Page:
Theresa May and Jeremy Corbyn agree to work on Brexit breakthrough

Key meeting sees establishment of joint working teams to forge agreement

epa07482037 Britain's Prime Minster Theresa May leaves her official London residence 10 Downing Street in London, Britain, 03 April 2019. Reports state that Theresa May is expected to meet Labour opposition leader Jeremy Corbyn later in the day looking for a way to to break the Brexit deadlock. May also is to ask the EU for an extension to the Brexit deadline.  EPA/FACUNDO ARRIZABALAGA

Theresa May on Wednesday tried to salvage the British deal to leave the EU in a meeting with opposition leader Jeremy Corbyn where they agreed to work together on a plan, which could leave Britain in a closer relationship with Europe.

“Today’s talks were constructive, with both sides showing flexibility and a commitment to bring the current Brexit uncertainty to a close," a spokesman for Mrs May said.

"We have agreed on a programme of work to ensure we deliver for the British people, protecting jobs and security.”

Hopes to avoid a crash out of the EU on April 12 rose after Mrs May turned towards compromise with the opposition on Tuesday, but doubts remained that a deal could be sealed.

If the talks with Mr Corbyn fail, Mrs May plans to ask Parliament to vote on proposals for the shape of Brexit early next week.

Stephen Barclay, the Brexit secretary, said the government had not ruled out options in advance.

"We're not setting preconditions but nor is it a blank cheque," Mr Barclay said.

Parliament meanwhile considered a bill from backbenchers that would force the government to seek a departure delay from the EU if there were no agreement by April 12.

In a new twist to the drama that has convulsed Westminster for months, MPs brought to a standstill the process of taking control to vote on their own proposals.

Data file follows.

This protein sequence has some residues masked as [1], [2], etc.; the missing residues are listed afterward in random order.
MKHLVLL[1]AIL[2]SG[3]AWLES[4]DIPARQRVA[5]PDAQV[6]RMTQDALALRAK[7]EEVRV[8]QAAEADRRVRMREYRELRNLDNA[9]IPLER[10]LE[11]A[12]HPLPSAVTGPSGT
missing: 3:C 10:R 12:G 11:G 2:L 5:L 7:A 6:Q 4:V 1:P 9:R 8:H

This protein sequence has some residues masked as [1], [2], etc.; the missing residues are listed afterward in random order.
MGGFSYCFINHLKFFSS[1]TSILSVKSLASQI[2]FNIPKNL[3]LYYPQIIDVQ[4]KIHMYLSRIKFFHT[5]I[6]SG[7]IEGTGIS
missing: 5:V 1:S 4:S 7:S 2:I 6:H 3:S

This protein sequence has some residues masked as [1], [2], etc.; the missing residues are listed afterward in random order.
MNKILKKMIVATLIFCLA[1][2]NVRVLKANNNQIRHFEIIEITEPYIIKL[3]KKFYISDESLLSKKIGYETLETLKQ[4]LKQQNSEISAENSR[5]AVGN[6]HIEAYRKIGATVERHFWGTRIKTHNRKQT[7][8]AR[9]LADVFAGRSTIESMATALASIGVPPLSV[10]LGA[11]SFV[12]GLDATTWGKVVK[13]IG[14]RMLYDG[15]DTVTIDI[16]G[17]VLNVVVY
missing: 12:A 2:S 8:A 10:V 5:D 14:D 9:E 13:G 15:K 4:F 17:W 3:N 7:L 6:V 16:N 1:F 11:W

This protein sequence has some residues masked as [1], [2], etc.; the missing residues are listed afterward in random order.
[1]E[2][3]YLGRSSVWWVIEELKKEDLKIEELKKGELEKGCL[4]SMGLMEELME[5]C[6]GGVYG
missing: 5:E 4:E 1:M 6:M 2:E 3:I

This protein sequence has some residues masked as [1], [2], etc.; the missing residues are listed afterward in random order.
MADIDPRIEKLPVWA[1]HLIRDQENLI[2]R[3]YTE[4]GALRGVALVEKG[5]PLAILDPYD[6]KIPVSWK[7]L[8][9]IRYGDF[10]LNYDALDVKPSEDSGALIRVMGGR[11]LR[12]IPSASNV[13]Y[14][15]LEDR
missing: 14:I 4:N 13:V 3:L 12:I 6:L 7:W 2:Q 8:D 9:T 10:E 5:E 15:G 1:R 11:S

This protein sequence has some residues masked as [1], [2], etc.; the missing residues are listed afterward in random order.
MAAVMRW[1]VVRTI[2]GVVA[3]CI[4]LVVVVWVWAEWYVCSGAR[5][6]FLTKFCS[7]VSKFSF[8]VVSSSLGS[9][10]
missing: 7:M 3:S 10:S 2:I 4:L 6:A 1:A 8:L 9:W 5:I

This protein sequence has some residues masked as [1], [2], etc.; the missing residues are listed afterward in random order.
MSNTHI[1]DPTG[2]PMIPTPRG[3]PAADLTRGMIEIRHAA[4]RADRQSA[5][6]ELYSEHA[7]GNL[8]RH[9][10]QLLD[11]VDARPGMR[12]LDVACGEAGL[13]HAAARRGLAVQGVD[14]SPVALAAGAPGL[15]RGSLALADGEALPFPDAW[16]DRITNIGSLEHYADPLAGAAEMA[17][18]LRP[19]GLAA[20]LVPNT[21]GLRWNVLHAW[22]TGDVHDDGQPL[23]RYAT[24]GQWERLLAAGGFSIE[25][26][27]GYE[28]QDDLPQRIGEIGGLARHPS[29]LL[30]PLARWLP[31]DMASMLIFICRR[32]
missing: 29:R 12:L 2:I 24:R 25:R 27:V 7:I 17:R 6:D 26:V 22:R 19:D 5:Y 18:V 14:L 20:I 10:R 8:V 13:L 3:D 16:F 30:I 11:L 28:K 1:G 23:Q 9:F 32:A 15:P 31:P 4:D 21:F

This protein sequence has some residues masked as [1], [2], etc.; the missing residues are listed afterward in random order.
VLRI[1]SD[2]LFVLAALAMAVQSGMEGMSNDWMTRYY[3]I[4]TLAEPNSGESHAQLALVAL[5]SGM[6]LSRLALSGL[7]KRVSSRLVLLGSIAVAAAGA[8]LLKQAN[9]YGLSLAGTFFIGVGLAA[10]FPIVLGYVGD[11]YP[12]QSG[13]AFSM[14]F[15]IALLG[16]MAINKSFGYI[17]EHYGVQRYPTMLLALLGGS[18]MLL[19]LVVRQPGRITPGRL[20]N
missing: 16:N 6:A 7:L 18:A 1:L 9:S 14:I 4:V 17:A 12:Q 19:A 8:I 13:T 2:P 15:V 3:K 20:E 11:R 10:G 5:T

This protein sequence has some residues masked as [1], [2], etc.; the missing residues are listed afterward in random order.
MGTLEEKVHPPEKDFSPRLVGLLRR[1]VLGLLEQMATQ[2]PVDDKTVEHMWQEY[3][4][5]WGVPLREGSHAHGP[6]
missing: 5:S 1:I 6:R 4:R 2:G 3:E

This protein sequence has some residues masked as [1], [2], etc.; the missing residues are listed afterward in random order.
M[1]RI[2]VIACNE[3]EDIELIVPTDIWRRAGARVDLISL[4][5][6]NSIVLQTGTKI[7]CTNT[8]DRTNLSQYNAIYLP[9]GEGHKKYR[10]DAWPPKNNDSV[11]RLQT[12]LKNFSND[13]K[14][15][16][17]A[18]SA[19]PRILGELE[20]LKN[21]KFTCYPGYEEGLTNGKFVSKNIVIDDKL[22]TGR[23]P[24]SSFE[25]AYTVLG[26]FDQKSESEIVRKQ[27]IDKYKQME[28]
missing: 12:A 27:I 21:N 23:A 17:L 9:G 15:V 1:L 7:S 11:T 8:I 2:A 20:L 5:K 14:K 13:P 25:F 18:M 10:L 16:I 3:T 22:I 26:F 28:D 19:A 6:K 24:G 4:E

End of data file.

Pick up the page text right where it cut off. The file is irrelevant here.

The vote was tied at 310-310 and the Speaker cast his vote against more time.

Another amendment brought forward by Labour backbencher Yvette Cooper sought a delay to Brexit and took a no-deal scenario off the table.

It passed by a margin of one vote on the third reading – 313 votes for and 312 against.

The Cooper amendment will become law if the House of Lords passes it in a vote that could happen as early as tomorrow.

Mrs May has faced a move against her from within Conservative ranks. Social media was flooded with images of Conservative membership cards cut up with scissors.

Two members of the government quit, becoming the 35th and 36th members of the administration to leave in the past 12 months.

Chris Heaton-Harris, a junior Brexit minister, said on Wednesday that Mrs May "should have honoured the result of the 2016 referendum" to leave the EU and withdrawn as planned on March 29.

The EU extended that long-scheduled date to April 12 at Mrs May's request, and she says she plans to ask for even more time.

Mr Heaton-Harris published his resignation letter to Mrs May, saying: "Every time we seek an extension to this process we diminish faith in our political system."

Another junior minister, Nigel Adams, resigned earlier on Wednesday over Mrs May's handling of Brexit.

Attorney General Geoffrey Cox, trying to address internal party anger, said Britain could one day review its membership of a possible Customs union after Brexit.

Mr Cox said that while a Customs union might not be desirable, Britain should go ahead if it was the only route to an orderly exit.

"The referendum said leave and leave we must," he said, adding no nation was obliged to remain in such an arrangement for ever.

"If we decided in some considerable years' time that we wanted to review our membership of any such Customs union if we signed it – and I'm not saying we will – that's a matter for negotiation and discussion."

A delegation of smaller parties also met Mrs May but afterwards declared that no agreement was on offer to scrap Brexit through another referendum.

"Given everything we now know, and the detrimental impact Brexit will have on the UK’s economy, job opportunities and people’s livelihoods, the priority must be bringing the issue back to the people in a people’s vote, with the option to remain on the ballot paper," they said in a joint statement.

"We are in agreement that there is no such thing as a good Brexit and that people across the UK face being worse off."

German Chancellor Angela Merkel has reaffirmed her pledge to work "until the last hour" for an orderly Brexit, but says it is mainly up to Britain to provide solutions.

Mrs Merkel said averting a chaotic Brexit was "in the interest of Britain but above all, also in our own interest".